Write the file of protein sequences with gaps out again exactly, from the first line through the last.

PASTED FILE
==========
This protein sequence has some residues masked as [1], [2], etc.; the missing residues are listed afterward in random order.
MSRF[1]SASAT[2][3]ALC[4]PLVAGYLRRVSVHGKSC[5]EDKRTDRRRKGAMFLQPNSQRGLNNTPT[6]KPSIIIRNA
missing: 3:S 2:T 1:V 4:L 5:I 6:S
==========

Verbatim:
This protein sequence has some residues masked as [1], [2], etc.; the missing residues are listed afterward in random order.
MSRF[1]SASAT[2][3]ALC[4]PLVAGYLRRVSVHGKSC[5]EDKRTDRRRKGAMFLQPNSQRGLNNTPT[6]KPSIIIRNA
missing: 3:S 2:T 1:V 4:L 5:I 6:S